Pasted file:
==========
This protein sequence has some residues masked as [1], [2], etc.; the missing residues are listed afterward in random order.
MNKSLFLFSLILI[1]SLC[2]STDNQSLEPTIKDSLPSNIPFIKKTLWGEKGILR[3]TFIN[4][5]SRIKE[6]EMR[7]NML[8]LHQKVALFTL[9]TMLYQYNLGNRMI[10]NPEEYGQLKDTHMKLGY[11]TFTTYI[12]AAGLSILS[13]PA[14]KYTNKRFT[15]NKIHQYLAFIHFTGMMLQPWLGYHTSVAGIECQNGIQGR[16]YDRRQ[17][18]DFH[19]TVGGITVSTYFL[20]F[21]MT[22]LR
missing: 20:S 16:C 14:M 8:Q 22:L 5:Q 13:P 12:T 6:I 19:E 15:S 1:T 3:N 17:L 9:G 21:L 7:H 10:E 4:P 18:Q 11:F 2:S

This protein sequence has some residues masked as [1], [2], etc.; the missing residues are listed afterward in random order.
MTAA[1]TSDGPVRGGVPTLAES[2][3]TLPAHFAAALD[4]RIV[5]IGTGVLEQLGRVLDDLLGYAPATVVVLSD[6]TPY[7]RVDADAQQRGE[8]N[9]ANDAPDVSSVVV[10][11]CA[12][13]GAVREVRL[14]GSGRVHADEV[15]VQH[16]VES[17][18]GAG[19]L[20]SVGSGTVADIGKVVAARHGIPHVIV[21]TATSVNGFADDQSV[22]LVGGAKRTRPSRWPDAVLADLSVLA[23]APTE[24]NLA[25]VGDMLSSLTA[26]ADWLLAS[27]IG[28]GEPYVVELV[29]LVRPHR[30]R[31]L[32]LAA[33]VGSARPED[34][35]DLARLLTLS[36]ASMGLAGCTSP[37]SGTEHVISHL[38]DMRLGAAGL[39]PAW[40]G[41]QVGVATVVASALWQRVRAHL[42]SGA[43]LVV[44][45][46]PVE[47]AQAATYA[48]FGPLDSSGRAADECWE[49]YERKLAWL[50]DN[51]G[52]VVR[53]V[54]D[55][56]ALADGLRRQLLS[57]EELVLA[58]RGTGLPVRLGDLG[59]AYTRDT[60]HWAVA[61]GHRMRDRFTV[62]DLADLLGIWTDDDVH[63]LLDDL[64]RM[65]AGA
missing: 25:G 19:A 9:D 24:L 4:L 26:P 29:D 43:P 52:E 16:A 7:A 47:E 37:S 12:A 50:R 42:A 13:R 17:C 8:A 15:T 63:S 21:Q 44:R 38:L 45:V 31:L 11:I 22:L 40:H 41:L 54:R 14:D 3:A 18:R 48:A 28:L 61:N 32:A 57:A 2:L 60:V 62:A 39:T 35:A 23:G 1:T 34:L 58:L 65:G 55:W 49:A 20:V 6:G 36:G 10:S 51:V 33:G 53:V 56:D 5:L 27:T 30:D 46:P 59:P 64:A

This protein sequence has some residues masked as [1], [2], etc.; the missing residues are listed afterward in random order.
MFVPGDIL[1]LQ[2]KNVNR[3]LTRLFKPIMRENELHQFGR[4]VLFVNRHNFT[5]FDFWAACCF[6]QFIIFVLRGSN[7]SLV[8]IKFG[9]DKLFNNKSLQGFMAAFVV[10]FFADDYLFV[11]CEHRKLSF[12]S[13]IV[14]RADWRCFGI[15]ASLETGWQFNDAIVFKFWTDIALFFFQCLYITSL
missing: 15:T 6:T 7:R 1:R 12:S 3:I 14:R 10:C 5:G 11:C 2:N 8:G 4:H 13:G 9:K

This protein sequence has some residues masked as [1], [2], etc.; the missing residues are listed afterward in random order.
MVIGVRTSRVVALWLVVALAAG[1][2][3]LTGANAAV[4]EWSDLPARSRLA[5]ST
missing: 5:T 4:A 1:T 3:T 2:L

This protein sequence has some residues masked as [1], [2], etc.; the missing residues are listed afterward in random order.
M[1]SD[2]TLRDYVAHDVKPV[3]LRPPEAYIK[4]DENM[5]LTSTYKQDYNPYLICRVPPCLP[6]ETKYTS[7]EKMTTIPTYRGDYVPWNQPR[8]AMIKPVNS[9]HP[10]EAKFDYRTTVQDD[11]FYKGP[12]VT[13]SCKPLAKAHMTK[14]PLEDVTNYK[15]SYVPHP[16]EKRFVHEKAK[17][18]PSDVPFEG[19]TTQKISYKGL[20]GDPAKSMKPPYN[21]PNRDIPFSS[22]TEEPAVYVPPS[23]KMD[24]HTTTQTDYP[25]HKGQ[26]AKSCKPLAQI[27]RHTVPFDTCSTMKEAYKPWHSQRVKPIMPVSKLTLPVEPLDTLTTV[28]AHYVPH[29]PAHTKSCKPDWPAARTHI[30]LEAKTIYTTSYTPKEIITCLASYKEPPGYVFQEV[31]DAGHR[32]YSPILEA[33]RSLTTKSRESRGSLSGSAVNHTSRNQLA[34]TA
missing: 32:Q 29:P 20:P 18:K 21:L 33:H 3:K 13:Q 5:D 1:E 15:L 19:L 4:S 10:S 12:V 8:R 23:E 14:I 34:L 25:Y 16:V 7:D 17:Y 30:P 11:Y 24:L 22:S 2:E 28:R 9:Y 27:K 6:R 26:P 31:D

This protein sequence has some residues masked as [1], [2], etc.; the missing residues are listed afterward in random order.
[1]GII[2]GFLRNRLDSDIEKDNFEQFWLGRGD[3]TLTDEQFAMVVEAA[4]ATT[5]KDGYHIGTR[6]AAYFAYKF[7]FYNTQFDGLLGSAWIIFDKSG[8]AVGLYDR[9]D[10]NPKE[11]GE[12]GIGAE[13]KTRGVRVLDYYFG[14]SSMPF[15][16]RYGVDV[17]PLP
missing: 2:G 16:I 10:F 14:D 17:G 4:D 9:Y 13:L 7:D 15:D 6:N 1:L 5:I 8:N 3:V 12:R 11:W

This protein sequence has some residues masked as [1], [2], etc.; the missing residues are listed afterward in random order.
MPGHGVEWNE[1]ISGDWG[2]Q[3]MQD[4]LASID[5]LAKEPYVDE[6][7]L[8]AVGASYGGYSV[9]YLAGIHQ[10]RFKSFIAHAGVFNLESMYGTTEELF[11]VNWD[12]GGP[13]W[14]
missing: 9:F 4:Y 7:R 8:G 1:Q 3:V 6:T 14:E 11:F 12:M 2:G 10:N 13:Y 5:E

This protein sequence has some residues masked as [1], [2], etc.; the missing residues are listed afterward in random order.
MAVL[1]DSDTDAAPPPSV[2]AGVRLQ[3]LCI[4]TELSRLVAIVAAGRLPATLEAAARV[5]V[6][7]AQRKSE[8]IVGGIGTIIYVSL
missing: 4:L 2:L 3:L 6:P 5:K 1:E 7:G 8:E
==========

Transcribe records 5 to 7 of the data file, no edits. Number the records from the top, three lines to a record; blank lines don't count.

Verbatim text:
This protein sequence has some residues masked as [1], [2], etc.; the missing residues are listed afterward in random order.
M[1]SD[2]TLRDYVAHDVKPV[3]LRPPEAYIK[4]DENM[5]LTSTYKQDYNPYLICRVPPCLP[6]ETKYTS[7]EKMTTIPTYRGDYVPWNQPR[8]AMIKPVNS[9]HP[10]EAKFDYRTTVQDD[11]FYKGP[12]VT[13]SCKPLAKAHMTK[14]PLEDVTNYK[15]SYVPHP[16]EKRFVHEKAK[17][18]PSDVPFEG[19]TTQKISYKGL[20]GDPAKSMKPPYN[21]PNRDIPFSS[22]TEEPAVYVPPS[23]KMD[24]HTTTQTDYP[25]HKGQ[26]AKSCKPLAQI[27]RHTVPFDTCSTMKEAYKPWHSQRVKPIMPVSKLTLPVEPLDTLTTV[28]AHYVPH[29]PAHTKSCKPDWPAARTHI[30]LEAKTIYTTSYTPKEIITCLASYKEPPGYVFQEV[31]DAGHR[32]YSPILEA[33]RSLTTKSRESRGSLSGSAVNHTSRNQLA[34]TA
missing: 32:Q 29:P 20:P 18:K 21:L 33:H 3:K 13:Q 5:D 1:E 15:L 19:L 4:S 10:S 12:V 8:R 23:E 14:I 34:L 25:Y 16:V 7:D 17:Y 30:P 11:Y 24:L 22:S 2:E 28:R 9:Y 27:K 6:R 26:P 31:D

This protein sequence has some residues masked as [1], [2], etc.; the missing residues are listed afterward in random order.
[1]GII[2]GFLRNRLDSDIEKDNFEQFWLGRGD[3]TLTDEQFAMVVEAA[4]ATT[5]KDGYHIGTR[6]AAYFAYKF[7]FYNTQFDGLLGSAWIIFDKSG[8]AVGLYDR[9]D[10]NPKE[11]GE[12]GIGAE[13]KTRGVRVLDYYFG[14]SSMPF[15][16]RYGVDV[17]PLP
missing: 2:G 16:I 10:F 14:D 17:G 4:D 9:Y 13:L 7:D 15:D 6:N 1:L 5:I 8:N 3:V 12:R 11:W

This protein sequence has some residues masked as [1], [2], etc.; the missing residues are listed afterward in random order.
MPGHGVEWNE[1]ISGDWG[2]Q[3]MQD[4]LASID[5]LAKEPYVDE[6][7]L[8]AVGASYGGYSV[9]YLAGIHQ[10]RFKSFIAHAGVFNLESMYGTTEELF[11]VNWD[12]GGP[13]W[14]
missing: 9:F 4:Y 7:R 8:G 1:Q 3:V 6:T 14:E 11:F 12:M 2:G 10:N 13:Y 5:E